Film Review: A Bigger Splash

A Bigger Splash is showing at Plymouth Arts Centre from 18 – 24 March, with a Bringing in Baby screening on the 24th. 

Taking its title from the 1967 David Hockney painting, and directed by Luca Guadagnino, A Bigger Splash is a remake of the 1969 psychological thriller La Piscine (The Swimming Pool). The action has moved from the South of France and relocated to Pantelleria – an Italian island just off the coast of Sicily.

A deeply-stylish film, A Bigger Splash makes quick work of exposing the splitting seams beneath the couture finish. New temptations and old connections interweave until something has to give.

Marianne Lane (Tilda Swinton) is a global superstar; a rock legend in the mould of David Bowie. We witness Marianne having flashbacks throughout the film; Lane’s hedonistic, high-octane life looks fun from the outside, but it soon becomes clear why she has stepped out of the limelight. Having undergone throat surgery to save her voice, Marianne is (literally) wordless for large parts of the film, allowing Swinton to emote like a pro – and Guadagnino’s camera can’t get enough.

Her peaceful, Italian idyll with her lover Paul (played with real subtlety by Matthias Schoenaerts) is interrupted by the unexpected arrival of her ex-lover; record-producer and bon-vivant extraordinaire, Harry (Ralph Fiennes).

The twist is that this three-way becomes a foursome when Harry introduces Marianne and Paul to his estranged daughter, Penelope (Dakota Johnson). The result of a previous fling, their relationship constantly teeters over the edge of traditional father-daughter bonding. Is Penelope really his daughter? We are left to wonder.

It’s when the group of four come together that this film sparks to life. The casting is nothing short of perfect, and in a film like this, chemistry is everything. In A Bigger Splash, the formula is just right. The film crackles with heat; unexplored and undeclared.

What we have from Guadagnino is a classic set-up. The delicate balancing act between Marianne and Paul stems from them both being in recovery, mutually sheltering from the world. Harry is furious to see how well Marianne has adjusted to a life without fame– and Harry’s rage is sublimated into a relentless, chattering bonhomie. In Paul, Penelope sees a kindred spirit – someone on the cusp of life, not quite fulfilled and yearning for more.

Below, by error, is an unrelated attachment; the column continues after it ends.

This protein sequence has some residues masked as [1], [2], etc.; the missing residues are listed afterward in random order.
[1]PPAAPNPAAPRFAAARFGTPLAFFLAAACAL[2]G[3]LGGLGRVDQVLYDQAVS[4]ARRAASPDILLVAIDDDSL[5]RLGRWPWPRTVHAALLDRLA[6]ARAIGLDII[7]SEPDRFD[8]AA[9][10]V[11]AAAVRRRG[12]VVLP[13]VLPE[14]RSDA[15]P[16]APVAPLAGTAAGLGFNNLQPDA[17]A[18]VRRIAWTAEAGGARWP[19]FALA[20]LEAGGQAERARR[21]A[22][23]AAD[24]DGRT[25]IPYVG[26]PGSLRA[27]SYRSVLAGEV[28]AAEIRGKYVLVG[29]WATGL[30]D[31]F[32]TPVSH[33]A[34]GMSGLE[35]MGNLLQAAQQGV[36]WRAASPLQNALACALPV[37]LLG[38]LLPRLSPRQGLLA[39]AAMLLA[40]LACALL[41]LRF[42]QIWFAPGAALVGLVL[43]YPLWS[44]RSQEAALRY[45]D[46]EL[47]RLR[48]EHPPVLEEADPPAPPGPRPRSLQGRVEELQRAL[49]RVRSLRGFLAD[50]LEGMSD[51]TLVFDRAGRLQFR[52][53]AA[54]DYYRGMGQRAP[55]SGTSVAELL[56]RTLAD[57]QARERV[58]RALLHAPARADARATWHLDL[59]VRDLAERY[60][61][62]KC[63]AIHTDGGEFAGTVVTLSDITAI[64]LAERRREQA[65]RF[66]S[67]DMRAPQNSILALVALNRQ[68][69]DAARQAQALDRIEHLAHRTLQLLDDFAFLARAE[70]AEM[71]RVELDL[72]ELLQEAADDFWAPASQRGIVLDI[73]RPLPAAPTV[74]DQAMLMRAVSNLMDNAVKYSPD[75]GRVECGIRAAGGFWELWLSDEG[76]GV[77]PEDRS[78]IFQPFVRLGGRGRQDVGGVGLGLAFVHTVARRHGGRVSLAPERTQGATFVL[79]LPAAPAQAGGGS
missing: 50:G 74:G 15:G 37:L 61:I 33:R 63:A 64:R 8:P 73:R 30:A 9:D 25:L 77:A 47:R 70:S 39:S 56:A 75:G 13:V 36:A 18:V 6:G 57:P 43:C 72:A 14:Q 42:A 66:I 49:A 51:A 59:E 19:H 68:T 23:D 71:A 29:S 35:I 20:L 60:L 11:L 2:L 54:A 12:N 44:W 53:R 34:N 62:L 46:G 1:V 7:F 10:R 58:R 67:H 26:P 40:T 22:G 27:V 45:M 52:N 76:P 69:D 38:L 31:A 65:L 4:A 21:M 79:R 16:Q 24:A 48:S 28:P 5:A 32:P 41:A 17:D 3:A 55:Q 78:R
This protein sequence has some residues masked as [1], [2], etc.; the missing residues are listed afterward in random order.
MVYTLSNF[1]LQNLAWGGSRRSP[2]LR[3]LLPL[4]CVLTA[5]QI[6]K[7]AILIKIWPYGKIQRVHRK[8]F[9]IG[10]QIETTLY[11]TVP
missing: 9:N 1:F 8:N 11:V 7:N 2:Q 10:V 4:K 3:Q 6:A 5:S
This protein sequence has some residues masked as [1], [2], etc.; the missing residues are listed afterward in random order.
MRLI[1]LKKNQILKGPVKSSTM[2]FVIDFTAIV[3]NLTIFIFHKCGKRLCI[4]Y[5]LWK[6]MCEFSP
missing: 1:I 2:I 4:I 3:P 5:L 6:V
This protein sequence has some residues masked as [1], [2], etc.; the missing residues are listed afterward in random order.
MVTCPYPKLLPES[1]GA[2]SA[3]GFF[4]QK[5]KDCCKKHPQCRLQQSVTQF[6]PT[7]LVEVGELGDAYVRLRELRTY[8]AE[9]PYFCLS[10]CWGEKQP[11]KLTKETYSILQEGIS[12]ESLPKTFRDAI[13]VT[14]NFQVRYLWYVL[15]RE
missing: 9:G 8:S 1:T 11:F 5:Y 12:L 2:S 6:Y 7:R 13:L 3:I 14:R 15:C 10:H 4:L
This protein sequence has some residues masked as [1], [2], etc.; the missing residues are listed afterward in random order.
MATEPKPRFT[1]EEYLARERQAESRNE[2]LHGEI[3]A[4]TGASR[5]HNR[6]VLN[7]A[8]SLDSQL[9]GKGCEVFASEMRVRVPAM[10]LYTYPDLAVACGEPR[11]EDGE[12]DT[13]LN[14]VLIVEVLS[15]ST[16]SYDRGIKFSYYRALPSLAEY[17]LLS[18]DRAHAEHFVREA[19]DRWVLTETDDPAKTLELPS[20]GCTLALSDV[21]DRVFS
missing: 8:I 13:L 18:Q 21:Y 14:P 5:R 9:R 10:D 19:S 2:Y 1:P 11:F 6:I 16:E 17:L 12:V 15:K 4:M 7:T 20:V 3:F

The four splinter off into odd couples; Marianne and Harry rehash their past, while Paul and Penelope find themselves thrown together. The film practically slinks across the screen – languorous and sun-soaked – but it is the sexual tension that speeds the narrative towards its inevitable climax.

I won’t reveal anything further of the plot, but it is not so much how the film ends, but where it chooses to stop rolling, is what makes A Bigger Splash really interesting. The denouement has been exhausted; but the camera keeps going. The film’s coda –with its strange, Ruth Rendell-style malignity – sours the tone, but the acidity leaves an aftertaste that lingers. It’s a fascinating choice by Guadagnino, and one that makes me eager to see what he’ll do next.

While the tension unnerves us, it never distracts from a quartet of great performances. They’ve not worked together until recently, but Swinton and Fiennes are frankly delicious as exes Marianne and Harry. Dakota Johnson steps out from the 50 Shades franchise to give us a nuanced, enigmatic turn as Penelope. As recovering addict Paul, Matthias Schoenaerts may have the less showy role, but he underplays beautifully, the minor note to Harry’s brash, thumping key in C Major.

But if the film belongs to anyone – it has to be Ralph Fiennes. When it comes to Fiennes, I refuse to be calm and measured. His commitment to this role is phenomenal; the decision to tap into Ralph’s comic timing is Guadagnino’s masterstroke. It lifts the film to a whole new level.

Alpha-Male Harry should be deeply irritating. But it’s Fiennes’ exuberance and utterly joyous dad-dancing that makes him so endearing. Ralph’s talent for comedy is finally being realised; after a triumphant performance in Wes Anderson’s The Grand Budapest Hotel and a fabulous supporting role in the Coen Brothers’ Hail Caesar. The film critic Robbie Collin suggests we are experiencing a Fiennes renaissance – and it’s certainly about time. In A Bigger Splash, Fiennes owns the screen – his performance is wolf-whistling, foot-stampingly good. If you’ve only ever associated Ralph with his dramatic roles – do yourself a favour and see him in this film.

Remakes are notorious in their hit rate; but A Bigger Splash is well-starred. This is a film heavy with metaphor. Weighty silences, glancing looks- for a film with characters struggling to communicate, A Bigger Splash certainly has a lot to say. The fragility and strength of relationships; why some last, why others fail. The answer doesn’t come easily to the surface, says Guadagnino. But pour yourself a Peroni, apply the sunscreen and dive right in.

Helen Tope

Twitter: @Scholar1977


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